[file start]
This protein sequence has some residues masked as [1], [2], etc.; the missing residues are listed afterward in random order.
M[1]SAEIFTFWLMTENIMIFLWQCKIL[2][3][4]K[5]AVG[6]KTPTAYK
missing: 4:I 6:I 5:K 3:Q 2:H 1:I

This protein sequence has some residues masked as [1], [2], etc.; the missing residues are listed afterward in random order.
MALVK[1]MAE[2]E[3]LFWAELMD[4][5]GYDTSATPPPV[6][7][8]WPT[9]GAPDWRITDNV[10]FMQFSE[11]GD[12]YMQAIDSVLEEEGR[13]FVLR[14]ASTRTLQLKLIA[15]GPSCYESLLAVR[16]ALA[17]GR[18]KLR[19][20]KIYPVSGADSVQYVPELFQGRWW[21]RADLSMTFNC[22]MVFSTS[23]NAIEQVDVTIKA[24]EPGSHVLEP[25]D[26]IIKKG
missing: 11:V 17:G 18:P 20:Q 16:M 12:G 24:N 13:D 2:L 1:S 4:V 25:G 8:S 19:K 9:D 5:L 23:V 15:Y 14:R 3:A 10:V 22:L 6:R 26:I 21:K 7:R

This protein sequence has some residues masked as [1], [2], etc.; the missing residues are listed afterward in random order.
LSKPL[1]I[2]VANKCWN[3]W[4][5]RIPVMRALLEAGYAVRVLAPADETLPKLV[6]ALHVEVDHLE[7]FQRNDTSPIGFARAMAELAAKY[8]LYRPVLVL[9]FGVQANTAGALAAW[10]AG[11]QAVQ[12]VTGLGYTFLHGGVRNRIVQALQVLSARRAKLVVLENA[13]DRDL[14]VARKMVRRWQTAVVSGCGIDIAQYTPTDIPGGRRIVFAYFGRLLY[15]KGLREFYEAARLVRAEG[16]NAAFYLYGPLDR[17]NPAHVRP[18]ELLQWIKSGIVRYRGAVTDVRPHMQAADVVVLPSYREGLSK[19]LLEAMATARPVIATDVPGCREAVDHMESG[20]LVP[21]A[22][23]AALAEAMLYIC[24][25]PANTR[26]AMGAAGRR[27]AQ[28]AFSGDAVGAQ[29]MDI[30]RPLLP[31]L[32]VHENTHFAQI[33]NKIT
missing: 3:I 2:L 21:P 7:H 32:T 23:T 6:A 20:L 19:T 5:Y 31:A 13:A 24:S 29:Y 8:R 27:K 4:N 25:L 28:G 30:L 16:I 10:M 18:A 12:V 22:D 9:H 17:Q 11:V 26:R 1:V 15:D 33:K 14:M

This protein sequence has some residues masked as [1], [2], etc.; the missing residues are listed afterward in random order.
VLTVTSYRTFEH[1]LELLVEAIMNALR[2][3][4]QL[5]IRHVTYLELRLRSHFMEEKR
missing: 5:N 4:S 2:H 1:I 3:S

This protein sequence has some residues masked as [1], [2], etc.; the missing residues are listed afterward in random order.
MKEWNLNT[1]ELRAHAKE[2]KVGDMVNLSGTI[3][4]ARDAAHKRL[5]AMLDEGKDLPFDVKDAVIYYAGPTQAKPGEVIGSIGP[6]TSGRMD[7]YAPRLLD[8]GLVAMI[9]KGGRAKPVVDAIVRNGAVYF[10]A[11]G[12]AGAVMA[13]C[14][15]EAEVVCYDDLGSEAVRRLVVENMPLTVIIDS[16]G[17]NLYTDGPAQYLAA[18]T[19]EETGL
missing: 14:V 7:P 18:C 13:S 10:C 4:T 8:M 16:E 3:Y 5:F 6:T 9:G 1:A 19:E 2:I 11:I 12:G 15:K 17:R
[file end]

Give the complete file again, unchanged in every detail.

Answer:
This protein sequence has some residues masked as [1], [2], etc.; the missing residues are listed afterward in random order.
M[1]SAEIFTFWLMTENIMIFLWQCKIL[2][3][4]K[5]AVG[6]KTPTAYK
missing: 4:I 6:I 5:K 3:Q 2:H 1:I

This protein sequence has some residues masked as [1], [2], etc.; the missing residues are listed afterward in random order.
MALVK[1]MAE[2]E[3]LFWAELMD[4][5]GYDTSATPPPV[6][7][8]WPT[9]GAPDWRITDNV[10]FMQFSE[11]GD[12]YMQAIDSVLEEEGR[13]FVLR[14]ASTRTLQLKLIA[15]GPSCYESLLAVR[16]ALA[17]GR[18]KLR[19][20]KIYPVSGADSVQYVPELFQGRWW[21]RADLSMTFNC[22]MVFSTS[23]NAIEQVDVTIKA[24]EPGSHVLEP[25]D[26]IIKKG
missing: 11:V 17:G 18:P 20:Q 16:M 12:G 24:N 13:D 2:L 1:S 4:V 25:G 8:S 19:K 9:D 5:L 23:V 15:Y 14:R 3:A 10:V 22:L 6:R 26:I 21:K 7:R

This protein sequence has some residues masked as [1], [2], etc.; the missing residues are listed afterward in random order.
LSKPL[1]I[2]VANKCWN[3]W[4][5]RIPVMRALLEAGYAVRVLAPADETLPKLV[6]ALHVEVDHLE[7]FQRNDTSPIGFARAMAELAAKY[8]LYRPVLVL[9]FGVQANTAGALAAW[10]AG[11]QAVQ[12]VTGLGYTFLHGGVRNRIVQALQVLSARRAKLVVLENA[13]DRDL[14]VARKMVRRWQTAVVSGCGIDIAQYTPTDIPGGRRIVFAYFGRLLY[15]KGLREFYEAARLVRAEG[16]NAAFYLYGPLDR[17]NPAHVRP[18]ELLQWIKSGIVRYRGAVTDVRPHMQAADVVVLPSYREGLSK[19]LLEAMATARPVIATDVPGCREAVDHMESG[20]LVP[21]A[22][23]AALAEAMLYIC[24][25]PANTR[26]AMGAAGRR[27]AQ[28]AFSGDAVGAQ[29]MDI[30]RPLLP[31]L[32]VHENTHFAQI[33]NKIT
missing: 3:I 2:L 21:P 7:H 32:T 23:T 6:A 20:L 19:T 5:Y 31:A 13:A 24:S 29:Y 8:R 27:K 4:N 25:L 28:G 30:L 16:I 10:M 18:A 12:V 22:D 9:H 17:Q 11:V 26:R 1:V 15:D 33:K 14:M

This protein sequence has some residues masked as [1], [2], etc.; the missing residues are listed afterward in random order.
VLTVTSYRTFEH[1]LELLVEAIMNALR[2][3][4]QL[5]IRHVTYLELRLRSHFMEEKR
missing: 5:N 4:S 2:H 1:I 3:S

This protein sequence has some residues masked as [1], [2], etc.; the missing residues are listed afterward in random order.
MKEWNLNT[1]ELRAHAKE[2]KVGDMVNLSGTI[3][4]ARDAAHKRL[5]AMLDEGKDLPFDVKDAVIYYAGPTQAKPGEVIGSIGP[6]TSGRMD[7]YAPRLLD[8]GLVAMI[9]KGGRAKPVVDAIVRNGAVYF[10]A[11]G[12]AGAVMA[13]C[14][15]EAEVVCYDDLGSEAVRRLVVENMPLTVIIDS[16]G[17]NLYTDGPAQYLAA[18]T[19]EETGL
missing: 14:V 7:P 18:C 13:S 10:C 4:T 8:M 16:E 3:Y 5:F 6:T 9:G 1:A 19:E 2:I 11:I 12:G 15:K 17:R